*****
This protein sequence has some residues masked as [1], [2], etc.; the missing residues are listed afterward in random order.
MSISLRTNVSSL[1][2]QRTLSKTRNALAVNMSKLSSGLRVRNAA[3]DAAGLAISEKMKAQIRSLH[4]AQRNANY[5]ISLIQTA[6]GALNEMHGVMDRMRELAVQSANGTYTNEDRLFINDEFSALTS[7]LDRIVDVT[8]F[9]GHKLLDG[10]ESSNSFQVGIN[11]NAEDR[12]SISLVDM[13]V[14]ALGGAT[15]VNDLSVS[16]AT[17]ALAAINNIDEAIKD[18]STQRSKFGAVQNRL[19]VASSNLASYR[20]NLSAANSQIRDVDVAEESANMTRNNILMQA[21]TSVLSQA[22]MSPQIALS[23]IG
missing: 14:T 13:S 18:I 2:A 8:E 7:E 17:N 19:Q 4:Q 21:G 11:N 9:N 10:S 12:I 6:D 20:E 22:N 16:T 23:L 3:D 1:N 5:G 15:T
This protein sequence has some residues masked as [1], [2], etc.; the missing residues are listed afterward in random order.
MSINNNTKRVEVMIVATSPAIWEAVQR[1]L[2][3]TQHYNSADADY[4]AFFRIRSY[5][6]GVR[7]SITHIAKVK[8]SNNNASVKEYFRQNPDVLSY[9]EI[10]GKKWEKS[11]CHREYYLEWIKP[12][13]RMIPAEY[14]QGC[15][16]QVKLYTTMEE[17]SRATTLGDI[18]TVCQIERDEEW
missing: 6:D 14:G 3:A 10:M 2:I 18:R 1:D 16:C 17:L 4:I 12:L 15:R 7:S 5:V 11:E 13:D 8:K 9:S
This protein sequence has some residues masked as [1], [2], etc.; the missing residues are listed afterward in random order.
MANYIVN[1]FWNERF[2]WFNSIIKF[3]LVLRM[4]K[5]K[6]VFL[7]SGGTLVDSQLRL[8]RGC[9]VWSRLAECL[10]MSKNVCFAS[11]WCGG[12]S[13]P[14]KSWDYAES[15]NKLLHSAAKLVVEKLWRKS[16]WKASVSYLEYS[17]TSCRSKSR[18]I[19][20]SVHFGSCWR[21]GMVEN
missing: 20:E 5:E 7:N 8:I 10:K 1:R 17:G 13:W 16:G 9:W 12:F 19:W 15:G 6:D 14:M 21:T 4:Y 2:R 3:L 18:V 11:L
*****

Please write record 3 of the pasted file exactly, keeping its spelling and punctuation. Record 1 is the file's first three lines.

This protein sequence has some residues masked as [1], [2], etc.; the missing residues are listed afterward in random order.
MANYIVN[1]FWNERF[2]WFNSIIKF[3]LVLRM[4]K[5]K[6]VFL[7]SGGTLVDSQLRL[8]RGC[9]VWSRLAECL[10]MSKNVCFAS[11]WCGG[12]S[13]P[14]KSWDYAES[15]NKLLHSAAKLVVEKLWRKS[16]WKASVSYLEYS[17]TSCRSKSR[18]I[19][20]SVHFGSCWR[21]GMVEN
missing: 20:E 5:E 7:N 8:I 10:K 1:R 17:G 13:W 16:G 9:W 12:F 19:W 15:G 6:D 14:M 21:T 4:Y 2:R 3:L 18:V 11:L